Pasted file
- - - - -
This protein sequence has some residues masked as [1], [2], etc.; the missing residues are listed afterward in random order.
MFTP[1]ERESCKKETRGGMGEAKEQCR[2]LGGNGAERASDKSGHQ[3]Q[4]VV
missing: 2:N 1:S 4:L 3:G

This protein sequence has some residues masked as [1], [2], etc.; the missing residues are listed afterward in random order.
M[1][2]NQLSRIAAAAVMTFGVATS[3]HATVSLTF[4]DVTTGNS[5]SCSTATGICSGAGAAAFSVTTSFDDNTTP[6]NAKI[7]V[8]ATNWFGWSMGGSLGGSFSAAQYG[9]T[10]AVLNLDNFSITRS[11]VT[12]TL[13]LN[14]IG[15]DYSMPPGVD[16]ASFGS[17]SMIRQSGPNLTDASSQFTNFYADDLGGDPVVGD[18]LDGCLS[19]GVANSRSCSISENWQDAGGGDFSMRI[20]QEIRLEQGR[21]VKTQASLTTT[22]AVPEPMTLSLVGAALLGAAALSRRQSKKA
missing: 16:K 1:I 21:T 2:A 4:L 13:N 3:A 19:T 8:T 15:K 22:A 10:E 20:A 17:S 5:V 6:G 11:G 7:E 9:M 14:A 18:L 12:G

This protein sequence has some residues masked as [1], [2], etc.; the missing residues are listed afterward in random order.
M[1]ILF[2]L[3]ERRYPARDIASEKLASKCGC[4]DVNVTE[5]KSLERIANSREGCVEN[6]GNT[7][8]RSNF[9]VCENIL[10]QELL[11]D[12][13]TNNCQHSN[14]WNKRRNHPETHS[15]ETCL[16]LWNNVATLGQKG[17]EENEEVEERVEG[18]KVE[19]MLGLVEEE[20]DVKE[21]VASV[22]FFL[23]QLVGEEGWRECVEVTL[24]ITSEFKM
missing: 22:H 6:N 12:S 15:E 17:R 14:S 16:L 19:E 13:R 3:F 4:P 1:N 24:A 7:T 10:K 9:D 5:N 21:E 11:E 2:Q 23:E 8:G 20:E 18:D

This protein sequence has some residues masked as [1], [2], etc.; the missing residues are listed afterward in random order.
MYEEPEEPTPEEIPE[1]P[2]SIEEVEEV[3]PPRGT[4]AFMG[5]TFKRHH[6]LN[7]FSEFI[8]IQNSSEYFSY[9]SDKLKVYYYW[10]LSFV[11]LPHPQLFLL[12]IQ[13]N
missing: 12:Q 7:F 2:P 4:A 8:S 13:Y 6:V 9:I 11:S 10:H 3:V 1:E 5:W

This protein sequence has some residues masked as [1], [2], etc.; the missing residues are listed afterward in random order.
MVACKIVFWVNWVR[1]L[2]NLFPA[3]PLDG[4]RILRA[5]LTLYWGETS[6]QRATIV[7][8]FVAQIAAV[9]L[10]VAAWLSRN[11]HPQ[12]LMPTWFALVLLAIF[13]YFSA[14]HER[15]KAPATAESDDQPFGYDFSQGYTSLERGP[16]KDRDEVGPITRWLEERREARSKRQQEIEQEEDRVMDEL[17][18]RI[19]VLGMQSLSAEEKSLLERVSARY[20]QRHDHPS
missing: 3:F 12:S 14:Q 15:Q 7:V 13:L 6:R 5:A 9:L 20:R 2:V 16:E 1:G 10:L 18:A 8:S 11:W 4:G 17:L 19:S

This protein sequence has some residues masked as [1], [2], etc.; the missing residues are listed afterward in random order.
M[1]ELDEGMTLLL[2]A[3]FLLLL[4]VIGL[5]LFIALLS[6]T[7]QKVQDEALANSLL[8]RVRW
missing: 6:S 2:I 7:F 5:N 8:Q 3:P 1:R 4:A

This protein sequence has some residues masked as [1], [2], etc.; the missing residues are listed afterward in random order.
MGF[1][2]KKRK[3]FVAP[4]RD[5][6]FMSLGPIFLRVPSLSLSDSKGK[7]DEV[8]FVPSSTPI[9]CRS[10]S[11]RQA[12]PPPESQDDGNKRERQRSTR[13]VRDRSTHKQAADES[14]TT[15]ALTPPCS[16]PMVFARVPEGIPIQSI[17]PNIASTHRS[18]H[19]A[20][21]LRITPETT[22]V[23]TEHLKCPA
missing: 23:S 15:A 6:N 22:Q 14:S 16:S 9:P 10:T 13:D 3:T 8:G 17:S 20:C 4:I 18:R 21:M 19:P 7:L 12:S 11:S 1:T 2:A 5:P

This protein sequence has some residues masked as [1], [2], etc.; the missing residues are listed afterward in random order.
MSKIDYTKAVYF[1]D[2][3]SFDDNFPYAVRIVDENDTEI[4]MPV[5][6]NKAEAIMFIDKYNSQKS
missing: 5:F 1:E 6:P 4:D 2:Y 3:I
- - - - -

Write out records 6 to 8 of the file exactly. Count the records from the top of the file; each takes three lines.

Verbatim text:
This protein sequence has some residues masked as [1], [2], etc.; the missing residues are listed afterward in random order.
M[1]ELDEGMTLLL[2]A[3]FLLLL[4]VIGL[5]LFIALLS[6]T[7]QKVQDEALANSLL[8]RVRW
missing: 6:S 2:I 7:F 5:N 8:Q 3:P 1:R 4:A

This protein sequence has some residues masked as [1], [2], etc.; the missing residues are listed afterward in random order.
MGF[1][2]KKRK[3]FVAP[4]RD[5][6]FMSLGPIFLRVPSLSLSDSKGK[7]DEV[8]FVPSSTPI[9]CRS[10]S[11]RQA[12]PPPESQDDGNKRERQRSTR[13]VRDRSTHKQAADES[14]TT[15]ALTPPCS[16]PMVFARVPEGIPIQSI[17]PNIASTHRS[18]H[19]A[20][21]LRITPETT[22]V[23]TEHLKCPA
missing: 23:S 15:A 6:N 22:Q 14:S 16:S 9:P 10:T 13:D 3:T 8:G 17:S 20:C 4:I 18:R 21:M 19:P 7:L 12:S 11:S 1:T 2:A 5:P

This protein sequence has some residues masked as [1], [2], etc.; the missing residues are listed afterward in random order.
MSKIDYTKAVYF[1]D[2][3]SFDDNFPYAVRIVDENDTEI[4]MPV[5][6]NKAEAIMFIDKYNSQKS
missing: 5:F 1:E 6:P 4:D 2:Y 3:I